Tuesday, 17 June 2014
Department of Foreign Affairs and Trade
134. To ask the Tánaiste and Minister for Foreign Affairs and Trade if he proposes to raise at the EU Foreign Affairs Council the urgent need for the international community to provide much needed additional humanitarian assistance for South Sudan; and if he will make a statement on the matter. [26087/14]
135. To ask the Tánaiste and Minister for Foreign Affairs and Trade if he proposes to raise at the next meeting of the EU Foreign Affairs Council the need for the EU to support the mediation talks in relation to the on-going conflicts in South Sudan; and if he will make a statement on the matter. [26088/14]
I propose to take Questions Nos. 134 and 135 together.
I remain very concerned about the political and humanitarian crisis in South Sudan, and especially the devastating impact on the civilian population. We have been working closely with our European Union partners since late 2013 on the response to the crisis. The EU has supported mediation efforts by the African Union and the Intergovernmental Authority on Development (IGAD), and the important agreement signed on 9 May, which provides the basis for the negotiation of a transitional government of national unity. Under this process, the first meeting between President Salva Kiir and opposition leader, Riek Machar, was held on 10 June. The EU’s Special Representative to the region, together with EU Ambassadors, including Ireland’s Ambassador in Addis Ababa, continue to work to encourage a peaceful solution to the crisis.
The situation in South Sudan was discussed in detail at the Foreign Affairs Council in Brussels on 17 March 2014. Subsequently, on 15 May, the African Union and the EU met in Brussels and jointly welcomed the 9 May agreement, urging the parties to fully implement all agreements that have been signed to date. The Foreign Affairs Council of EU Development Ministers also discussed developments with High Representative Catherine Ashton on 19 May. The Minister for Trade and Development, Mr. Joe Costello T.D., highlighted the need for progress by the EU in implementing a comprehensive approach to the political, security, and development crises in South Sudan.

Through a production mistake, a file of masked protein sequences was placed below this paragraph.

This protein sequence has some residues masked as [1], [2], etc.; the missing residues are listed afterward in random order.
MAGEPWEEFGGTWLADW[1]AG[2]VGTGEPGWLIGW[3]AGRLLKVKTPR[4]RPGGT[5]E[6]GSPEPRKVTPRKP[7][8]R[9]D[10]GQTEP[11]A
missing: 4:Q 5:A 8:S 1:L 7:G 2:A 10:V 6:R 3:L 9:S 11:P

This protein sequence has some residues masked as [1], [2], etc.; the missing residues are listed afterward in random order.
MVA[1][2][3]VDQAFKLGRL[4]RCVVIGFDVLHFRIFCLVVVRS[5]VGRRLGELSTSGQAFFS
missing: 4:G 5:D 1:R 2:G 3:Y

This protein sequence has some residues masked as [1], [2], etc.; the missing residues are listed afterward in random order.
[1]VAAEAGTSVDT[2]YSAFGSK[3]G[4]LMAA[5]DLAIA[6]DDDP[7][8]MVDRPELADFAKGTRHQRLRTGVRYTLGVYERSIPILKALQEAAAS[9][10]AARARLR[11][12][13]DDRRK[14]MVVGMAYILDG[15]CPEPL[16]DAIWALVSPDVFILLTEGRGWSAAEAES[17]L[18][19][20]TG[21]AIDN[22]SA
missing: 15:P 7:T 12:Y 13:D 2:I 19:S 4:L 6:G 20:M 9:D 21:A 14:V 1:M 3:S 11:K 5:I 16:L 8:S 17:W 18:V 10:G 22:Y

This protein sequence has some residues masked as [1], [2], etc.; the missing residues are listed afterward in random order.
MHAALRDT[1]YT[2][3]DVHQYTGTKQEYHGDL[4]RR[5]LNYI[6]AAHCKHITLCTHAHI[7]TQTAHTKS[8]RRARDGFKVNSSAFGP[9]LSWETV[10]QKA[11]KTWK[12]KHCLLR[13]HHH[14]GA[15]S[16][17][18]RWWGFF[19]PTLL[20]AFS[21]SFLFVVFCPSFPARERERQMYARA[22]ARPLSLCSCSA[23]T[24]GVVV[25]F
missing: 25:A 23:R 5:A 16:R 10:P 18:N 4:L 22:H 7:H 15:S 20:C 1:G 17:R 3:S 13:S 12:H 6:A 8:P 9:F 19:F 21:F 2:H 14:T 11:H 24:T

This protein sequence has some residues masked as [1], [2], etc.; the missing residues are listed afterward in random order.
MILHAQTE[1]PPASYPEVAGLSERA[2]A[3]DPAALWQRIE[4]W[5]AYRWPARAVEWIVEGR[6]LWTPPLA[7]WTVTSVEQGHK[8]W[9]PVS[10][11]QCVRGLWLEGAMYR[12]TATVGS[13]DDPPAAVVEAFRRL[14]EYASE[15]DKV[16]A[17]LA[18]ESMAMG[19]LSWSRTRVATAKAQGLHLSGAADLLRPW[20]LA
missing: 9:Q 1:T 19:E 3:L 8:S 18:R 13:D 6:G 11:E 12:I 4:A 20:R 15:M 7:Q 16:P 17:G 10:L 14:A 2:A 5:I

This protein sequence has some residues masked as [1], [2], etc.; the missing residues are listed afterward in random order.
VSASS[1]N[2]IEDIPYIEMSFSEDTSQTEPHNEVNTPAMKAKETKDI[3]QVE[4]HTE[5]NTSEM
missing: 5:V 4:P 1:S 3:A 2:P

Since the outbreak of the conflict in mid-December 2013, more than 1.4 million people have been forced from their homes and an estimated five million people are in urgent need of assistance. According to the World Food Programme (WFP), there is a serious risk of famine later this year unless adequate humanitarian assistance can be delivered to those most in need.
At the South Sudan pledging conference in Oslo on 20 May, international donors pledged more than $600 million dollars in aid, aimed at preventing famine and upholding human rights in the country. This is about half of the estimated total funding required to allow for the provision of vital nutrition supplies, water and child protection services. Ireland pledged €2million at the conference to support the emergency operations of UN and NGO partners in the country. This includes the provision of €1.36 million to our NGO partners in South Sudan to provide healthcare and protection to vulnerable women and children. In addition, we are providing €500,000 to support the WFP’s work in the country and €200,000 to assist South Sudanese refugees who have fled to Uganda. This funding brings our total contribution in 2014 to some €5 million.
We will continue to monitor the situation closely and to support the work for a peaceful solution to the crisis. In particular, we will continue to advocate at all relevant international meeting for increased support to the humanitarian relief effort both within South Sudan and for South Sudanese refugees and host communities in neighbouring countries.